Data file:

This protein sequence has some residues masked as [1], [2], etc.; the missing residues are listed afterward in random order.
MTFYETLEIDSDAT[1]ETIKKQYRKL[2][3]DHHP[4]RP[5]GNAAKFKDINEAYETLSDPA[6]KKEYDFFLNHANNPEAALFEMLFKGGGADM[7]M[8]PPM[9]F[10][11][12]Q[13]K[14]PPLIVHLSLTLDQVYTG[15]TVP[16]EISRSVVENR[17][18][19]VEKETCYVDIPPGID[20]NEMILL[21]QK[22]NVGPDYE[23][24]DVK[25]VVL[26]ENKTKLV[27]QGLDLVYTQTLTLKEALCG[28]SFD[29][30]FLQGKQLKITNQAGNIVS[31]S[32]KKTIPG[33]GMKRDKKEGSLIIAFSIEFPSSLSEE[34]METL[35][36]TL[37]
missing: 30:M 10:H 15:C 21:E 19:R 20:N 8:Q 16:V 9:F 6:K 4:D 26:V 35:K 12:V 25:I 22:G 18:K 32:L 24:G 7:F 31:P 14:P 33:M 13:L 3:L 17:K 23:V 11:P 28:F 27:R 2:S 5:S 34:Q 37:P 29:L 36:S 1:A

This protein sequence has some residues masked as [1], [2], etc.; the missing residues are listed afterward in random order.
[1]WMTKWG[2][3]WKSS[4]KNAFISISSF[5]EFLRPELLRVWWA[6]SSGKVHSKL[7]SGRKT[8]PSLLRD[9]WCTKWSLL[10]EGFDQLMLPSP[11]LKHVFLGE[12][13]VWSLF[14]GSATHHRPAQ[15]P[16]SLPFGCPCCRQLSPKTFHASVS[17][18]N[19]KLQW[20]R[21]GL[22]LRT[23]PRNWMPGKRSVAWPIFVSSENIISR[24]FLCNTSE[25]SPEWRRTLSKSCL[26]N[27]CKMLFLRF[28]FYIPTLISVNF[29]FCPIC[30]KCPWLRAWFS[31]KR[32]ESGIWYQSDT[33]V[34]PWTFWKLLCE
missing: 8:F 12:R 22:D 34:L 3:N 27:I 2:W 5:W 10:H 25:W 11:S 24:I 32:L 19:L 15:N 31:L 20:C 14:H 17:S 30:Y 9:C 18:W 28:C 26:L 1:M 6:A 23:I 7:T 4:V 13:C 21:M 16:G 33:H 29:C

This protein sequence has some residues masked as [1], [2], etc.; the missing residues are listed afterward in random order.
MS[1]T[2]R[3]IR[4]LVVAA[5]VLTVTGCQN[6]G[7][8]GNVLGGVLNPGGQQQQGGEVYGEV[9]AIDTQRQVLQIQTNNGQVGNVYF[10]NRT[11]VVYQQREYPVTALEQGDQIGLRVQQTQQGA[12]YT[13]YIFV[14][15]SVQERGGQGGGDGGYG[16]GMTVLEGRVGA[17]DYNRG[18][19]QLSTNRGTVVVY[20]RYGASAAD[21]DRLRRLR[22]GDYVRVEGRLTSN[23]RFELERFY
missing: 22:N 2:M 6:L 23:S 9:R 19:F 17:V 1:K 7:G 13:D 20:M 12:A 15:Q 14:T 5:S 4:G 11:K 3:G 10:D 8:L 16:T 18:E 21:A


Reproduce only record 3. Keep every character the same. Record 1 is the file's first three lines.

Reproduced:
This protein sequence has some residues masked as [1], [2], etc.; the missing residues are listed afterward in random order.
MS[1]T[2]R[3]IR[4]LVVAA[5]VLTVTGCQN[6]G[7][8]GNVLGGVLNPGGQQQQGGEVYGEV[9]AIDTQRQVLQIQTNNGQVGNVYF[10]NRT[11]VVYQQREYPVTALEQGDQIGLRVQQTQQGA[12]YT[13]YIFV[14][15]SVQERGGQGGGDGGYG[16]GMTVLEGRVGA[17]DYNRG[18][19]QLSTNRGTVVVY[20]RYGASAAD[21]DRLRRLR[22]GDYVRVEGRLTSN[23]RFELERFY
missing: 22:N 2:M 6:L 23:S 9:R 19:F 17:V 1:K 7:G 13:D 20:M 12:A 15:Q 14:T 5:S 4:G 11:K 3:G 10:D 8:L 16:T 18:E 21:A